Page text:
THIS summer’s GCSE and A-level exams in England have been cancelled because of the Covid-19 pandemic, the Government has confirmed.

Exams regulator Ofqual and the Department for Education (DfE) will work together to consider how to grade pupils in a way that reflects their hard work, the department said.

Education Secretary Gavin Williamson is due to outline to MPs later today a package of support for young people following the closure of schools and college to all but vulnerable children and those of key workers.

Ahead of the statement in the Commons, the DfE said it recognises this is “an anxious time for students who have been working hard towards their exams”.

It added: “The Government position is that we will not be asking students to sit GCSE and A-levels.

“Working alongside Ofqual, the department will consult on how to award all pupils a grade that reflects the hard work they’ve done and will continue to do.”

In a televised address on Monday announcing England’s third national lockdown, Boris Johnson acknowledged that shutting schools meant “it’s not possible or fair for all exams to go ahead this summer, as normal”.

In a statement, Mr Williamson said: “It is now vital that we support our young people at home, including making sure all students are receiving the best possible remote education, and that those students who were due to take exams can still progress to their next stage of education or training.”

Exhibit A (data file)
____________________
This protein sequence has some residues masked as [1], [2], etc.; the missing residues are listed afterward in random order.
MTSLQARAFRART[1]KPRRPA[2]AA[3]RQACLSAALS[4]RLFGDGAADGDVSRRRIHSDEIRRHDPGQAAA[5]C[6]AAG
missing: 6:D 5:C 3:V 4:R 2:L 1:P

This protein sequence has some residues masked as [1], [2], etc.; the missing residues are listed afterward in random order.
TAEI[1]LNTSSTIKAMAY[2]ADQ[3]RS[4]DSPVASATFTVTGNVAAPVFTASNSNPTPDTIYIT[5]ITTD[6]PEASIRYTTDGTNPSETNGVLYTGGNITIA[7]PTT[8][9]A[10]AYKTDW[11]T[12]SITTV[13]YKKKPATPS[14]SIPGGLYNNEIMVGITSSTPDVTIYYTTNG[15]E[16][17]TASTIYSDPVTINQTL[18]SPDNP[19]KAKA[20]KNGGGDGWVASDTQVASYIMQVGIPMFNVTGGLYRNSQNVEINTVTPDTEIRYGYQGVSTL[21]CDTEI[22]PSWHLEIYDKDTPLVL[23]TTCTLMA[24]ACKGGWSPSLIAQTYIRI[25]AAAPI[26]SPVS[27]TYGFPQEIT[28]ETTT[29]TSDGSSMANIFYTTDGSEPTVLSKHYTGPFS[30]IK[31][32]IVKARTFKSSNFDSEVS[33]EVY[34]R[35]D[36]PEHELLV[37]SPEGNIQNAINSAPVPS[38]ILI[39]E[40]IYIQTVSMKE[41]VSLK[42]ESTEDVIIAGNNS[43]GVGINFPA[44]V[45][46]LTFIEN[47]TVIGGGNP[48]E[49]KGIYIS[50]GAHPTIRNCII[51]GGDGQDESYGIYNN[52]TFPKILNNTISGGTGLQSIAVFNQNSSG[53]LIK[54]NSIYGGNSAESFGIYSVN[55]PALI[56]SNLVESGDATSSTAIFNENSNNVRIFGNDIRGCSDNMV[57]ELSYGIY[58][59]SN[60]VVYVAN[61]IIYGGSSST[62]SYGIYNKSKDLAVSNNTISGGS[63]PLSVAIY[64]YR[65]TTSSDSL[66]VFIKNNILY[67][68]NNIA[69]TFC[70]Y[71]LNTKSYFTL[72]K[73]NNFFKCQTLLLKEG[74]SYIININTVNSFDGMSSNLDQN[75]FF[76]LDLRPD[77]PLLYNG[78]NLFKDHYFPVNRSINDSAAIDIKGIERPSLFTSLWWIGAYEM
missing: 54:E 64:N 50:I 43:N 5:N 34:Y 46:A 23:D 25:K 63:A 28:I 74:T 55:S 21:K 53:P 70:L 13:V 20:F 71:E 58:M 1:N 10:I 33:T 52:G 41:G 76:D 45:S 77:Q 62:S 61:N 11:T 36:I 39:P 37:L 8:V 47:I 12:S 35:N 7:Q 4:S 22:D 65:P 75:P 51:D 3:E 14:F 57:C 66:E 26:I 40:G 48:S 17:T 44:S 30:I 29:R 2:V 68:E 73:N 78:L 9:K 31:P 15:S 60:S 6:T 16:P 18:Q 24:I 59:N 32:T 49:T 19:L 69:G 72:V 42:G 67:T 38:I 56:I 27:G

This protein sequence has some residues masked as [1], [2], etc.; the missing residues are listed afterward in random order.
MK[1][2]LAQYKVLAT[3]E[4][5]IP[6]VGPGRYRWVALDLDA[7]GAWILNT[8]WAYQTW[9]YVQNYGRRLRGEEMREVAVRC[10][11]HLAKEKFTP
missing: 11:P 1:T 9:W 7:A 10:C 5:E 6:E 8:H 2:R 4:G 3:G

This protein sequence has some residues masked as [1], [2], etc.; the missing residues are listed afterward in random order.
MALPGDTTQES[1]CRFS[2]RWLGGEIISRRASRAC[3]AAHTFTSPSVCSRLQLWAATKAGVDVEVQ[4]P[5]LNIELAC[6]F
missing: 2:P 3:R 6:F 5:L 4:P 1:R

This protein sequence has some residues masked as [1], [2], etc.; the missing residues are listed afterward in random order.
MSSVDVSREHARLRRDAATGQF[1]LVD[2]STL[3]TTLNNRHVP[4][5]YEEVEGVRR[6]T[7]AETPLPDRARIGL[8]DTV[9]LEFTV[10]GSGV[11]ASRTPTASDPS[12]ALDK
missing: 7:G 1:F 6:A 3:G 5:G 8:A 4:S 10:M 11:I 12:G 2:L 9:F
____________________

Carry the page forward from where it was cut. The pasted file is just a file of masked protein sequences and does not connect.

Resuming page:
Despite facing calls to cancel this month’s BTEC exams in light of the lockdown, the Government has left it to school and college leaders to decide whether they want to go ahead with the vocational exam series.

The decision came after ministers faced calls to cancel the January exams.

Meanwhile, Mr Johnson has declined to guarantee that all children in England will be back in classrooms before the summer holidays.

But the Prime Minister said he is full of “optimism and fundamental hope” that things will be different in the spring.

All pupils – except children of key workers and vulnerable pupils – have moved to remote education until February half-term amid tighter restrictions.

School leaders have said they are expecting a high turnout of children of key workers and vulnerable pupils onsite amid the national lockdown in England – with one school expecting hundreds to attend.

The Government guidance now says vulnerable children may include “pupils who may have difficulty engaging with remote education at home (for example due to a lack of devices or quiet space to study)”.

Some school leaders could see up to 70 per cent of their pupils in class, if all eligible children attend, prompting concerns about social distancing, staff shortages and the ability to balance remote education with in-person teaching.

The Association of School and College Leaders (ASCL) was also hearing from headteachers that more parents who were classed as critical workers were wanting to take up places during the new national lockdown.